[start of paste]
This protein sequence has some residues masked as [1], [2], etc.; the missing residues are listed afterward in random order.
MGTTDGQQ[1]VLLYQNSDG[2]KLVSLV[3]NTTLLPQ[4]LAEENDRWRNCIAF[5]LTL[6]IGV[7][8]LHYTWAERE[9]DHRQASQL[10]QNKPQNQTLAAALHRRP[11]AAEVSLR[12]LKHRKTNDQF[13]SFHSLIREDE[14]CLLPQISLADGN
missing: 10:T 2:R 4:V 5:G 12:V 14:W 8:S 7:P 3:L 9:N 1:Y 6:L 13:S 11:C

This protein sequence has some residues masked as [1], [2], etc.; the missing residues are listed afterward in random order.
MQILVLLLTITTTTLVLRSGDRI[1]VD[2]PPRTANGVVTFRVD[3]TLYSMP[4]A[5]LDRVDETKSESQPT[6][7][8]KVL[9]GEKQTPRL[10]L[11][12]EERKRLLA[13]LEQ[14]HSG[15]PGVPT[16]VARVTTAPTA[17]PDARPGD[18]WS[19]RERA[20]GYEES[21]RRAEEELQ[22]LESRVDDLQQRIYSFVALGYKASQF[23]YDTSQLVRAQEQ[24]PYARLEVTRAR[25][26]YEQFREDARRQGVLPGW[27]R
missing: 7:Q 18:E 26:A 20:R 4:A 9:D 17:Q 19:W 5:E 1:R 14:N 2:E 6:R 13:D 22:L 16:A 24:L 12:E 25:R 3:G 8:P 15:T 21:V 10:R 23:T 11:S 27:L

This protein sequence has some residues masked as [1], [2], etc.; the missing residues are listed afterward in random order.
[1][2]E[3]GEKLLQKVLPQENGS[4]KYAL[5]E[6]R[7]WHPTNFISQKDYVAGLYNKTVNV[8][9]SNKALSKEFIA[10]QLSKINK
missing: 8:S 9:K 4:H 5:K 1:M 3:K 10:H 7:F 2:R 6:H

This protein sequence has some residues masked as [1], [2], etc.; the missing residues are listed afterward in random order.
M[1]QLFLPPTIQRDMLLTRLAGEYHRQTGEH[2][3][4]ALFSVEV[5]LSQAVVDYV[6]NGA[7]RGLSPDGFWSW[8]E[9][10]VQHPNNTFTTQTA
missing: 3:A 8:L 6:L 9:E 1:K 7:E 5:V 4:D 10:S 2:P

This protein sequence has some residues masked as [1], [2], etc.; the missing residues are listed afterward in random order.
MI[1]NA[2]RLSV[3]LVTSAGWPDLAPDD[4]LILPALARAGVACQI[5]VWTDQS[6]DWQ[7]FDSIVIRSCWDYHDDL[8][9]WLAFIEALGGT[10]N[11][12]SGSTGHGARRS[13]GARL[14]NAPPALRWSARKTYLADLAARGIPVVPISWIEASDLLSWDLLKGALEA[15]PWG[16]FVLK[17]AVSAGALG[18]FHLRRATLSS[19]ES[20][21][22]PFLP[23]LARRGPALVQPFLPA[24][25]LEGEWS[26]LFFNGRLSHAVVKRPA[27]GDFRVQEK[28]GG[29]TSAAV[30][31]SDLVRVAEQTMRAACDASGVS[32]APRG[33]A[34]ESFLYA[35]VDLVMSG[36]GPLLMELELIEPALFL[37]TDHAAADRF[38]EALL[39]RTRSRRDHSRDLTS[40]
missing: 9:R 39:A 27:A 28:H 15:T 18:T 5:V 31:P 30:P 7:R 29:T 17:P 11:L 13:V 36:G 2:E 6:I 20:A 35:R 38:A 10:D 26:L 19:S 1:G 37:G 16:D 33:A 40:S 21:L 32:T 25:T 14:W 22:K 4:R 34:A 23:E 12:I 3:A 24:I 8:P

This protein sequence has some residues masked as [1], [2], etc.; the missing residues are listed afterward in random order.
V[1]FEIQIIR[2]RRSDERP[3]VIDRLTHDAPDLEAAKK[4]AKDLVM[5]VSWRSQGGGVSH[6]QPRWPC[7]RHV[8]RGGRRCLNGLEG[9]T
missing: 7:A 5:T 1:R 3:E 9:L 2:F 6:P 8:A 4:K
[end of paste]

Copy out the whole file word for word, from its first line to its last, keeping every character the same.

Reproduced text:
This protein sequence has some residues masked as [1], [2], etc.; the missing residues are listed afterward in random order.
MGTTDGQQ[1]VLLYQNSDG[2]KLVSLV[3]NTTLLPQ[4]LAEENDRWRNCIAF[5]LTL[6]IGV[7][8]LHYTWAERE[9]DHRQASQL[10]QNKPQNQTLAAALHRRP[11]AAEVSLR[12]LKHRKTNDQF[13]SFHSLIREDE[14]CLLPQISLADGN
missing: 10:T 2:R 4:V 5:G 12:V 14:W 8:S 7:P 3:L 9:N 1:Y 6:L 13:S 11:C

This protein sequence has some residues masked as [1], [2], etc.; the missing residues are listed afterward in random order.
MQILVLLLTITTTTLVLRSGDRI[1]VD[2]PPRTANGVVTFRVD[3]TLYSMP[4]A[5]LDRVDETKSESQPT[6][7][8]KVL[9]GEKQTPRL[10]L[11][12]EERKRLLA[13]LEQ[14]HSG[15]PGVPT[16]VARVTTAPTA[17]PDARPGD[18]WS[19]RERA[20]GYEES[21]RRAEEELQ[22]LESRVDDLQQRIYSFVALGYKASQF[23]YDTSQLVRAQEQ[24]PYARLEVTRAR[25][26]YEQFREDARRQGVLPGW[27]R
missing: 7:Q 18:E 26:A 20:R 4:A 9:D 17:Q 19:W 5:E 1:R 14:N 2:E 6:R 13:D 22:L 16:A 24:L 12:E 25:R 3:G 8:P 15:T 21:V 10:R 23:T 11:S 27:L

This protein sequence has some residues masked as [1], [2], etc.; the missing residues are listed afterward in random order.
[1][2]E[3]GEKLLQKVLPQENGS[4]KYAL[5]E[6]R[7]WHPTNFISQKDYVAGLYNKTVNV[8][9]SNKALSKEFIA[10]QLSKINK
missing: 8:S 9:K 4:H 5:K 1:M 3:K 10:H 7:F 2:R 6:H

This protein sequence has some residues masked as [1], [2], etc.; the missing residues are listed afterward in random order.
M[1]QLFLPPTIQRDMLLTRLAGEYHRQTGEH[2][3][4]ALFSVEV[5]LSQAVVDYV[6]NGA[7]RGLSPDGFWSW[8]E[9][10]VQHPNNTFTTQTA
missing: 3:A 8:L 6:L 9:E 1:K 7:E 5:V 4:D 10:S 2:P

This protein sequence has some residues masked as [1], [2], etc.; the missing residues are listed afterward in random order.
MI[1]NA[2]RLSV[3]LVTSAGWPDLAPDD[4]LILPALARAGVACQI[5]VWTDQS[6]DWQ[7]FDSIVIRSCWDYHDDL[8][9]WLAFIEALGGT[10]N[11][12]SGSTGHGARRS[13]GARL[14]NAPPALRWSARKTYLADLAARGIPVVPISWIEASDLLSWDLLKGALEA[15]PWG[16]FVLK[17]AVSAGALG[18]FHLRRATLSS[19]ES[20][21][22]PFLP[23]LARRGPALVQPFLPA[24][25]LEGEWS[26]LFFNGRLSHAVVKRPA[27]GDFRVQEK[28]GG[29]TSAAV[30][31]SDLVRVAEQTMRAACDASGVS[32]APRG[33]A[34]ESFLYA[35]VDLVMSG[36]GPLLMELELIEPALFL[37]TDHAAADRF[38]EALL[39]RTRSRRDHSRDLTS[40]
missing: 9:R 39:A 27:A 28:H 15:T 18:T 5:V 31:P 30:P 7:R 29:T 17:P 11:L 13:V 36:G 2:E 6:I 20:A 35:R 38:A 10:D 26:L 19:S 1:G 37:G 16:D 33:A 40:S 21:L 32:T 25:T 14:W 22:K 4:R 34:A 23:E 12:I 3:A 24:I 8:P

This protein sequence has some residues masked as [1], [2], etc.; the missing residues are listed afterward in random order.
V[1]FEIQIIR[2]RRSDERP[3]VIDRLTHDAPDLEAAKK[4]AKDLVM[5]VSWRSQGGGVSH[6]QPRWPC[7]RHV[8]RGGRRCLNGLEG[9]T
missing: 7:A 5:T 1:R 3:E 9:L 2:F 6:P 8:A 4:K